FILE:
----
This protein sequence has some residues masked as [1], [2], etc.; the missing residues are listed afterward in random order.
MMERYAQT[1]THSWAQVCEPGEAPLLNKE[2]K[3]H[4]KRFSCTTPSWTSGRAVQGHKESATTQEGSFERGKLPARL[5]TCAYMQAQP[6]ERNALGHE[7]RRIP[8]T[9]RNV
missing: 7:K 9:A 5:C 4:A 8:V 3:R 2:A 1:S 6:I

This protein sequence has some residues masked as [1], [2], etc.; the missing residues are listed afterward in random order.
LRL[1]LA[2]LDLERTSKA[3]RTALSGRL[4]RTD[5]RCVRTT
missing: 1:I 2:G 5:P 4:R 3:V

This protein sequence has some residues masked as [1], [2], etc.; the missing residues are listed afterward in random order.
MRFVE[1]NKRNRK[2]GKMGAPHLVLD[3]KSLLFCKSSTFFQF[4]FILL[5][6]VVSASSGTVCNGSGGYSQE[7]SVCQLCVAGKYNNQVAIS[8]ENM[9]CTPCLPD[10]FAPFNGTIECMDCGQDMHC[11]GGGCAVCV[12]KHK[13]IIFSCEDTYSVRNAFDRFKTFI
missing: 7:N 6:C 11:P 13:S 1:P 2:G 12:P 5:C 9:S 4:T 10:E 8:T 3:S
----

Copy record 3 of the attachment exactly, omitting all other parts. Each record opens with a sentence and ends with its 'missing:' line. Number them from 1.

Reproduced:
This protein sequence has some residues masked as [1], [2], etc.; the missing residues are listed afterward in random order.
MRFVE[1]NKRNRK[2]GKMGAPHLVLD[3]KSLLFCKSSTFFQF[4]FILL[5][6]VVSASSGTVCNGSGGYSQE[7]SVCQLCVAGKYNNQVAIS[8]ENM[9]CTPCLPD[10]FAPFNGTIECMDCGQDMHC[11]GGGCAVCV[12]KHK[13]IIFSCEDTYSVRNAFDRFKTFI
missing: 7:N 6:C 11:P 13:S 1:P 2:G 12:P 5:C 9:S 4:T 10:E 8:T 3:S